When it was developed in 1977, the Uppsala internationalization process model (Uppsala model for short) had three basic premises: process ontology, behavioral assumptions, and the presence of uncertainty. Multinational business enterprises (MBEs), among all actors, were in their infancy, and their future could not be known. Later on, the model was extended to cover the evolution of the MBEs, with factors such as internationalization, globalization, and the development of characteristics prompting changes and making them possible. Likewise, the knowledge concept was substituted for by capabilities, operational and dynamic, fitting well the other concepts of the model. The neoclassical view of the firm as an independent unit on the market is considered unrealistic. Instead, firms, MBEs, and small and medium enterprises are seen as embedded in networks with other cooperating and competing actors. The mechanisms of the 2017 version, though, are the same as in the original version. Hopefully, the latest version can be used as a tool within the scope of the “theory of the firm” research and as a platform for more studies on causal mechanisms, later to be applied in normative conclusions. It follows that static cross-sectional statistical methods are not fully satisfactory. Application of dynamic analytical methods requires investment in longitudinal data collection, which is costly, and has to be performed by institutions rather than individuals. A dream is that the Uppsala model can be used as a stepping stone in the construction of realistic macro-level studies of the economy.


User Innovation  

Nikolaus Franke and Christian Lüthje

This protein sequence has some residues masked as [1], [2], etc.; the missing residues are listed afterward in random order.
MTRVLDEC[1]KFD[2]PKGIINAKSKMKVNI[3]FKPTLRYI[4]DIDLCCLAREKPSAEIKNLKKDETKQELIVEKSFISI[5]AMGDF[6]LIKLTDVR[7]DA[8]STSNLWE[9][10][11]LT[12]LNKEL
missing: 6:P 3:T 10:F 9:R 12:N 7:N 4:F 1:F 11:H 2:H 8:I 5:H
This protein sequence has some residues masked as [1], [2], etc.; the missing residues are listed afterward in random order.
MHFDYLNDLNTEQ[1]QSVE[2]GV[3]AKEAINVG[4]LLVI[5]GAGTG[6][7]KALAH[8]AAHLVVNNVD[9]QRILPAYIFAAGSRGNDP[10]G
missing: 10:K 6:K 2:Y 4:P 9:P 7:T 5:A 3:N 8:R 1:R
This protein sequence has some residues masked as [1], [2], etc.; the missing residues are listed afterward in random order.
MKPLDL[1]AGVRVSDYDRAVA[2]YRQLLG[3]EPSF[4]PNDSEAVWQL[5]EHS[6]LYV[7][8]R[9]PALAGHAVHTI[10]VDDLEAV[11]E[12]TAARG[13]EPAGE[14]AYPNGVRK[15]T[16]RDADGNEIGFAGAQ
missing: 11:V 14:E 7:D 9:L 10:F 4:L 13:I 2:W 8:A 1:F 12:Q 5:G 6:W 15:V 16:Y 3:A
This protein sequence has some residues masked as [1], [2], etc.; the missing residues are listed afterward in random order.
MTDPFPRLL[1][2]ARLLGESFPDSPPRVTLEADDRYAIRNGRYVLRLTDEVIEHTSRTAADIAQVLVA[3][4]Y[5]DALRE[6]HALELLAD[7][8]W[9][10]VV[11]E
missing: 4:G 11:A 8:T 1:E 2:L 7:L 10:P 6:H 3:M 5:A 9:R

Users of products and services, be they user firms or consumers, frequently develop innovations for their own benefit. Such user innovation is a long-existing phenomenon, but it has gained much momentum in the new millennium. The Internet has greatly facilitated connections between creative users, and at the same time cost-effective design and prototyping technologies are making it increasingly feasible for users to develop their own products and services. Users have been found to innovate mainly because they want solutions that best serve their own needs. In general, their innovation activities involve no expectations of monetary profit, being motivated rather by self-rewards (such as fun, positive feelings of altruism, signaling of competence to the community of peers). This explains why users are typically willing to share their innovations without requiring payment. A problem of user innovation is that, since the benefit that others could gain is an externality for users, they lack strong incentives to invest in the active diffusion of their innovations. The consequence of this “diffusion shortfall” is social welfare losses. There are several ways in which producers and service providers can help overcome these problems and benefit from the innovation potential of users at the same time. They can apply the lead user method to actively search for a small group of particularly highly motivated and qualified users, they can outsource product design work to their users via user design toolkits, and they can broadcast innovation challenges to an appropriate crowd of external problem solvers.